Tennessee Football In Hot Water Over Beer Sales At Neyland Stadium

University of Tennessee football fans

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If you’ve kept tabs on the University of Tennessee football program, you’re likely aware the team is certainly no stranger to controversy. The school spared no expense attempting to avoid the death penalty after it was accused of multiple NCAA violations concerning illegal payments to players a couple of years ago, and it’s also had some issues avoiding some comparatively minor infractions that have still forced it to deal with some avoidable headaches.

Now, the football team has found itself making headlines for all of the wrong reasons yet again, as the city of Knoxville now has the Vols in its sights over a controversy stemming from beer sales at Neyland Stadium.

Prior to the start of the 2019 season, Tennessee provided its fans with some exciting news after it announced spectators at home games would finally have the chance to get their drink on during games by purchasing beer inside the storied venue. It initially appeared to be a good move, as the school not only moved $1.5 million worth of cold ones during that campaign but saw a decline in the number of people who were arrested or ejected at games for being overly intoxicated.

However, the good times could be on the verge of coming to an end based on a report from The Knoxville News Sentinel concerning some major friction between the company tasked with overseeing those transactions and officials in the city the school calls home.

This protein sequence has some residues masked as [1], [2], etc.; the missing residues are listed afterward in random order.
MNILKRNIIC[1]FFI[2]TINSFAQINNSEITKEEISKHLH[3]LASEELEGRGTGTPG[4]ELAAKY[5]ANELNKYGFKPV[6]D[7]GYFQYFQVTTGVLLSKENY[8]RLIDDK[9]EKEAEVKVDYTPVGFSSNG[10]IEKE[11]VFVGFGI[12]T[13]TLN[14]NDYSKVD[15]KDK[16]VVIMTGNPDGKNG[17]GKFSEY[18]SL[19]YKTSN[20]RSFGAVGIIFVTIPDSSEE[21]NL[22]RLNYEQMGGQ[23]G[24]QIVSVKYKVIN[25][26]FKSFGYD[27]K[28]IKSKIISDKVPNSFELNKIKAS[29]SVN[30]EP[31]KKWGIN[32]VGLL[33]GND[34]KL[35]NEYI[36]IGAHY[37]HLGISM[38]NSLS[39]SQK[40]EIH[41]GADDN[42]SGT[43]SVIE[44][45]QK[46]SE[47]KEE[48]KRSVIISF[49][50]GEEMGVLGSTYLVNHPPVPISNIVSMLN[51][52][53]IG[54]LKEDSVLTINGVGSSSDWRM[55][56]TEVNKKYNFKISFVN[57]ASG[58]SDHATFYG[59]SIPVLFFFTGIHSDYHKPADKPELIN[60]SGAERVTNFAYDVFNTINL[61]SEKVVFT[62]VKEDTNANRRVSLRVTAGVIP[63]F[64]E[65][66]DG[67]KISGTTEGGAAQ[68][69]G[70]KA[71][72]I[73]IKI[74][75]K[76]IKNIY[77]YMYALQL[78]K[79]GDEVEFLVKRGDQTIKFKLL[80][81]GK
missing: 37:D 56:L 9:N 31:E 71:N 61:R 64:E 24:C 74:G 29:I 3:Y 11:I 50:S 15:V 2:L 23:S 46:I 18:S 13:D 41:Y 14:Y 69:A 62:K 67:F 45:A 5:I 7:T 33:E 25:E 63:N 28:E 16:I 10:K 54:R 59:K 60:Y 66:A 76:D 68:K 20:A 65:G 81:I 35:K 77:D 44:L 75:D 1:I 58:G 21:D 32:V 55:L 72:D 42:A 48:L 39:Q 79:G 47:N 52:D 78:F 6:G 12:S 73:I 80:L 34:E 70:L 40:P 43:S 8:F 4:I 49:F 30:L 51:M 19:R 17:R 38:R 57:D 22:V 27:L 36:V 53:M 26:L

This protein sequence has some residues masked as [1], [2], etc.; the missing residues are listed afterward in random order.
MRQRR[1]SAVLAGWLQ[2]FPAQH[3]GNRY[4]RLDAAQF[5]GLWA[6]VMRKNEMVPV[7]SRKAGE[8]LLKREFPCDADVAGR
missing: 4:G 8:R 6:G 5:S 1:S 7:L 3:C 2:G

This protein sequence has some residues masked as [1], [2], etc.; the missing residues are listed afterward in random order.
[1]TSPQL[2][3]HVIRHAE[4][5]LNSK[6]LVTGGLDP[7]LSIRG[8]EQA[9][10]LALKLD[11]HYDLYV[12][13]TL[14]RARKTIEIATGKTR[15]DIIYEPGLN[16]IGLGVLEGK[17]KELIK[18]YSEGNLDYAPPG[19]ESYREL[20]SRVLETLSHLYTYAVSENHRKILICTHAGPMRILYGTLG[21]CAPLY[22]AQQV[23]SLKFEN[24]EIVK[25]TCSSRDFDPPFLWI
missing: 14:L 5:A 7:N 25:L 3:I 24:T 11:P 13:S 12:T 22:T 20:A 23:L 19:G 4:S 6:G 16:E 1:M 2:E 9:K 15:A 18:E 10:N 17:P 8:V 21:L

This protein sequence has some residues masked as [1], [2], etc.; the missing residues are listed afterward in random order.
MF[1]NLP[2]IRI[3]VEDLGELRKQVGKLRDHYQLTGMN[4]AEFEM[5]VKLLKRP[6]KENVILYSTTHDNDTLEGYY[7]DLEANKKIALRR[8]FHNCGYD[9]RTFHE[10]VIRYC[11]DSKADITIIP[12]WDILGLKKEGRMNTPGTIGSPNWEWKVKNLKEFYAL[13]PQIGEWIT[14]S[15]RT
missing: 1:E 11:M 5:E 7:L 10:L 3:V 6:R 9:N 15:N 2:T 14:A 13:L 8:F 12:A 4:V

According to the outlet, the city of Knoxville recently filed an official complaint against Aramark (the vendor tapped to handle beer sales at football games) accusing it of not only selling beer to underaged attendees on three separate occasions during the 2022 season but playing an instrumental role in fostering a “disorderly” environment at Neyland Stadium.

The two sides are currently engaged in a legal battle ahead of a hearing later this month that could result in Aramark getting hit with a 60-day ban on beer sales next season—a ruling that would prevent fans who attend Tennessee’s first three home games from purchasing adult beverages inside the venue.

Is failing to properly vet IDs at a college football game a fairly serious oversight? Absolutely. With that said, you have to wonder if the city of Knoxville is really that concerned about people getting too rowdy when you consider a ban on beer sales will likely result in Vols fans reviving the time-honored tradition of shotgunning a beer and ripping three shots before heading into the game.